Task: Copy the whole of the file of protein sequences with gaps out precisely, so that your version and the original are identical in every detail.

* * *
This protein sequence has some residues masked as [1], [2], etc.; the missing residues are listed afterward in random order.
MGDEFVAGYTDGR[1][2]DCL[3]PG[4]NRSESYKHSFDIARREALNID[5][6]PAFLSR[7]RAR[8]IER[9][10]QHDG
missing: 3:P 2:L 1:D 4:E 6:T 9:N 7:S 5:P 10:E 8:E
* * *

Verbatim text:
This protein sequence has some residues masked as [1], [2], etc.; the missing residues are listed afterward in random order.
MGDEFVAGYTDGR[1][2]DCL[3]PG[4]NRSESYKHSFDIARREALNID[5][6]PAFLSR[7]RAR[8]IER[9][10]QHDG
missing: 3:P 2:L 1:D 4:E 6:T 9:N 7:S 5:P 10:E 8:E